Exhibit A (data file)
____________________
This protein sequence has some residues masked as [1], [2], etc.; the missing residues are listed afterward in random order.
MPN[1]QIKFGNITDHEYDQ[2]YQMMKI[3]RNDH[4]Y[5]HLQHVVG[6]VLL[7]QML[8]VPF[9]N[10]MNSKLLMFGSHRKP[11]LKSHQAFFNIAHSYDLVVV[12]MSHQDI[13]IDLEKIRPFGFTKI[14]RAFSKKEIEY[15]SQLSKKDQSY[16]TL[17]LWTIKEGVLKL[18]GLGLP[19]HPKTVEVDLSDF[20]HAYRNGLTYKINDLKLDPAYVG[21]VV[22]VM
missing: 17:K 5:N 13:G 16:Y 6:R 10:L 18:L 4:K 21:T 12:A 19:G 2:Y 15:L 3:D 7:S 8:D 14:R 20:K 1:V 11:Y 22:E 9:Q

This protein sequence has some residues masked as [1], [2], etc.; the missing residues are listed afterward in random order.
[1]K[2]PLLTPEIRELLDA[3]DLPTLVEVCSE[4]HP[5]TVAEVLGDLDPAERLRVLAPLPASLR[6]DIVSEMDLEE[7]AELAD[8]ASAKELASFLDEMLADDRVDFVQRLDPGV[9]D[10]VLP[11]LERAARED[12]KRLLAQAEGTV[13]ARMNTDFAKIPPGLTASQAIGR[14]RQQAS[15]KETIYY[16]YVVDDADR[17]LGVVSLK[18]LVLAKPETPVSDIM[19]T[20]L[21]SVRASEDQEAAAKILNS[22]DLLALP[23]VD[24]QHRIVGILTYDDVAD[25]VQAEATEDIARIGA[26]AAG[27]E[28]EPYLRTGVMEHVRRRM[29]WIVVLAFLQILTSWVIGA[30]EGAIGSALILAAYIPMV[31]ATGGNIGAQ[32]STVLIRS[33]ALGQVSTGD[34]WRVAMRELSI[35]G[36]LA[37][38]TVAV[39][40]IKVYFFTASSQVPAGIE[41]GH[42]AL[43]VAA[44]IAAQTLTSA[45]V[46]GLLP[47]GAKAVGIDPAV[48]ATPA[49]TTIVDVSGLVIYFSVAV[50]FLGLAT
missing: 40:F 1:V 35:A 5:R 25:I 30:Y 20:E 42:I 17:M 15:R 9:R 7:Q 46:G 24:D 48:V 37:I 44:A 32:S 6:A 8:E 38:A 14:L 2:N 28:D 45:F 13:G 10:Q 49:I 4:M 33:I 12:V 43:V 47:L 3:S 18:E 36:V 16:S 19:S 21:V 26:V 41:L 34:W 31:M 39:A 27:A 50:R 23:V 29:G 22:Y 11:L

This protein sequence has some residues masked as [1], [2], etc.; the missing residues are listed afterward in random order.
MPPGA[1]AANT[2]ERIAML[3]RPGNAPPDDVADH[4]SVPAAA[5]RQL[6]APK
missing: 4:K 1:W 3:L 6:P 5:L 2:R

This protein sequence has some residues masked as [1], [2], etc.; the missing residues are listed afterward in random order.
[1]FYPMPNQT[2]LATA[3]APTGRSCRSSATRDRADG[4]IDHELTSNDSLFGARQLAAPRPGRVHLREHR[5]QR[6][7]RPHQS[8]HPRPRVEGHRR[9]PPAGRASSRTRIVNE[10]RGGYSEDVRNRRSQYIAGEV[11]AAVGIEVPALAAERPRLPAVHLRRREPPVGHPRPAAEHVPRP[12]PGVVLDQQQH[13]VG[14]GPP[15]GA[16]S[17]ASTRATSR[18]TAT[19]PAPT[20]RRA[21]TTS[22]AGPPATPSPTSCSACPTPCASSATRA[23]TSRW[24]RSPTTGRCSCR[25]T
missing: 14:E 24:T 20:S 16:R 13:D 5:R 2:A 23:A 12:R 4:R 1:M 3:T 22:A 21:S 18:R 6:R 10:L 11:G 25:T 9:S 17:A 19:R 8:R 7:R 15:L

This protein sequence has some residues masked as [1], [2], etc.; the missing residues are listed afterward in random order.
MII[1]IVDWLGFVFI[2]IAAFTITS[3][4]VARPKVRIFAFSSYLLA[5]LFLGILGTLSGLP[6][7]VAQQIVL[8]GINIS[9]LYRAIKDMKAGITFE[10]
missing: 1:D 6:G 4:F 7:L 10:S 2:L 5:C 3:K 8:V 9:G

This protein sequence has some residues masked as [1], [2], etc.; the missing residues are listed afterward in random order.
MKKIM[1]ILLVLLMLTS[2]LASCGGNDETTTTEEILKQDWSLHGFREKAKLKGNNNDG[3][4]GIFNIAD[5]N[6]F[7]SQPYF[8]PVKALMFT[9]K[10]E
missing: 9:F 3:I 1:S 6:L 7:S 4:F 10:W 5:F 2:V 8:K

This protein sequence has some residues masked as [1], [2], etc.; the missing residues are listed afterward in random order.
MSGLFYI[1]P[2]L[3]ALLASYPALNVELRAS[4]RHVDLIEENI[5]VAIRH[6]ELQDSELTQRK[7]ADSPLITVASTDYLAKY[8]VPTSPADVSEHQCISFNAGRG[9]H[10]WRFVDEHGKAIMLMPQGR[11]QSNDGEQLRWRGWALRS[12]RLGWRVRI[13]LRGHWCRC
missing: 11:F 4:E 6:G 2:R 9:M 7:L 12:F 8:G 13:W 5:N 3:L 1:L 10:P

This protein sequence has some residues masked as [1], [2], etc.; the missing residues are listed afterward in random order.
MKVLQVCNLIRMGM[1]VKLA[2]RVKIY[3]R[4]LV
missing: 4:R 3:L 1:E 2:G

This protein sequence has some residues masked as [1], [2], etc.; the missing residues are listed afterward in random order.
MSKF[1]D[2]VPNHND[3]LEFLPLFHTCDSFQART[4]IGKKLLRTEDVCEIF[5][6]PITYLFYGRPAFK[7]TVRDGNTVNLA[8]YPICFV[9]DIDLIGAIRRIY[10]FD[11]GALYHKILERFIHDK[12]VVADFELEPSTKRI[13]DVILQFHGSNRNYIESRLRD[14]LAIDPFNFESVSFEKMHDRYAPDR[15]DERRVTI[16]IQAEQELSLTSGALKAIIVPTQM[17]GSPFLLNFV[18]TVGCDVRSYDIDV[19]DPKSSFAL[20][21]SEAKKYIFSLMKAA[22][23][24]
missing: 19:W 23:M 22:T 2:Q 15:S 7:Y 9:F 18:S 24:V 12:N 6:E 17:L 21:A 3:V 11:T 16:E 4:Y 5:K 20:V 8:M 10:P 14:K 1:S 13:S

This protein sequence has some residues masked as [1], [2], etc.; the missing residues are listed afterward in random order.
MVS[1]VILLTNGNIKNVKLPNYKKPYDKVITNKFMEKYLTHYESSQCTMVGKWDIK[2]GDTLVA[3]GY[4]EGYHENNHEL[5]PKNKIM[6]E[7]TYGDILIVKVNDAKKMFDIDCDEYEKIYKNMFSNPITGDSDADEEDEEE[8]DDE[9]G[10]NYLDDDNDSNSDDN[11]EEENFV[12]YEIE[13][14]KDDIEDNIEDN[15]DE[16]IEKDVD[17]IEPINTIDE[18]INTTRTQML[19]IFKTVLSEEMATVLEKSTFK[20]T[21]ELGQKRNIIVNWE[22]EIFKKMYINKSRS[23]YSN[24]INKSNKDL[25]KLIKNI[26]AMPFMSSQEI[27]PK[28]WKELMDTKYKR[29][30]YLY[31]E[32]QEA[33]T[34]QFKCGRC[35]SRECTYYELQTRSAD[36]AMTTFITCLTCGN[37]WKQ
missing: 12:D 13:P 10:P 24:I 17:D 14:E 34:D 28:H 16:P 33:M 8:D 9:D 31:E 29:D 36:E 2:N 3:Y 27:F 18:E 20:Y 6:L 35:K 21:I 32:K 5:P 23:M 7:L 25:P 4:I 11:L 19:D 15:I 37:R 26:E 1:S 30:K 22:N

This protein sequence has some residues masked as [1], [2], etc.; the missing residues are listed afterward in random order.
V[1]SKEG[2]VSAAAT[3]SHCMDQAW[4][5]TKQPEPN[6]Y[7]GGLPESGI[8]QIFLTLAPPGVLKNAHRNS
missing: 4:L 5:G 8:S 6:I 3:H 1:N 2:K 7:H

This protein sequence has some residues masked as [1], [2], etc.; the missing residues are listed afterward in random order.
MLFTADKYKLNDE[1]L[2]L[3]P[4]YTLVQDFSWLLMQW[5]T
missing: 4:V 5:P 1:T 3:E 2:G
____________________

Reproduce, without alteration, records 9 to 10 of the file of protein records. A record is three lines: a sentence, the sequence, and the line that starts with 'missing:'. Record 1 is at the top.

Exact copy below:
This protein sequence has some residues masked as [1], [2], etc.; the missing residues are listed afterward in random order.
MSKF[1]D[2]VPNHND[3]LEFLPLFHTCDSFQART[4]IGKKLLRTEDVCEIF[5][6]PITYLFYGRPAFK[7]TVRDGNTVNLA[8]YPICFV[9]DIDLIGAIRRIY[10]FD[11]GALYHKILERFIHDK[12]VVADFELEPSTKRI[13]DVILQFHGSNRNYIESRLRD[14]LAIDPFNFESVSFEKMHDRYAPDR[15]DERRVTI[16]IQAEQELSLTSGALKAIIVPTQM[17]GSPFLLNFV[18]TVGCDVRSYDIDV[19]DPKSSFAL[20][21]SEAKKYIFSLMKAA[22][23][24]
missing: 19:W 23:M 22:T 2:Q 15:S 7:Y 9:F 18:S 24:V 12:N 6:E 17:L 21:A 3:V 11:T 16:E 4:Y 5:K 20:V 8:M 10:P 14:K 1:S 13:S

This protein sequence has some residues masked as [1], [2], etc.; the missing residues are listed afterward in random order.
MVS[1]VILLTNGNIKNVKLPNYKKPYDKVITNKFMEKYLTHYESSQCTMVGKWDIK[2]GDTLVA[3]GY[4]EGYHENNHEL[5]PKNKIM[6]E[7]TYGDILIVKVNDAKKMFDIDCDEYEKIYKNMFSNPITGDSDADEEDEEE[8]DDE[9]G[10]NYLDDDNDSNSDDN[11]EEENFV[12]YEIE[13][14]KDDIEDNIEDN[15]DE[16]IEKDVD[17]IEPINTIDE[18]INTTRTQML[19]IFKTVLSEEMATVLEKSTFK[20]T[21]ELGQKRNIIVNWE[22]EIFKKMYINKSRS[23]YSN[24]INKSNKDL[25]KLIKNI[26]AMPFMSSQEI[27]PK[28]WKELMDTKYKR[29][30]YLY[31]E[32]QEA[33]T[34]QFKCGRC[35]SRECTYYELQTRSAD[36]AMTTFITCLTCGN[37]WKQ
missing: 12:D 13:P 10:P 24:I 17:D 14:E 34:D 28:H 16:P 33:M 8:D 9:D 31:E 29:D 36:E 2:N 3:Y 27:F 18:E 20:Y 6:L 35:K 21:I 32:K 5:P 23:M 7:L 25:P 4:I 11:L 19:D 15:I 37:R 26:E 1:S 30:K 22:N